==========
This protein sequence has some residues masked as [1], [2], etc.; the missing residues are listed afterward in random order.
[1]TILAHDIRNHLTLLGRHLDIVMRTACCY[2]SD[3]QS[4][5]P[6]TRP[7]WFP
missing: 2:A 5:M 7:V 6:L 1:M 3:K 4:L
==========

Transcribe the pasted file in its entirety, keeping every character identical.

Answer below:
This protein sequence has some residues masked as [1], [2], etc.; the missing residues are listed afterward in random order.
[1]TILAHDIRNHLTLLGRHLDIVMRTACCY[2]SD[3]QS[4][5]P[6]TRP[7]WFP
missing: 2:A 5:M 7:V 6:L 1:M 3:K 4:L